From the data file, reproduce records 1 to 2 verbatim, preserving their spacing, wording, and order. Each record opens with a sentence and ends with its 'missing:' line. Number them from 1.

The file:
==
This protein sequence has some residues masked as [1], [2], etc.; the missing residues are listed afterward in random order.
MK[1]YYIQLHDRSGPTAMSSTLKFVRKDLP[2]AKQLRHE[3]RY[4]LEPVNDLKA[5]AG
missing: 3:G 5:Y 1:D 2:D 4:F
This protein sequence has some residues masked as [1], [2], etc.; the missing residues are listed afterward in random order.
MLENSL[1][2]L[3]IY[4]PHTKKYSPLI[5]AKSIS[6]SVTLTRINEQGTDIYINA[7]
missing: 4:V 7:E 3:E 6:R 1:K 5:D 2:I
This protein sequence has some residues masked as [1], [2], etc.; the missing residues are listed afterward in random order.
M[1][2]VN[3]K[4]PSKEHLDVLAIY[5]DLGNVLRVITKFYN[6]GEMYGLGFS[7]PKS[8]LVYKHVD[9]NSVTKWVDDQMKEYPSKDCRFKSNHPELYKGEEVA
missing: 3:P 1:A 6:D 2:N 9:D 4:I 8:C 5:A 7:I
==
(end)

This protein sequence has some residues masked as [1], [2], etc.; the missing residues are listed afterward in random order.
MK[1]YYIQLHDRSGPTAMSSTLKFVRKDLP[2]AKQLRHE[3]RY[4]LEPVNDLKA[5]AG
missing: 3:G 5:Y 1:D 2:D 4:F
This protein sequence has some residues masked as [1], [2], etc.; the missing residues are listed afterward in random order.
MLENSL[1][2]L[3]IY[4]PHTKKYSPLI[5]AKSIS[6]SVTLTRINEQGTDIYINA[7]
missing: 4:V 7:E 3:E 6:R 1:K 5:D 2:I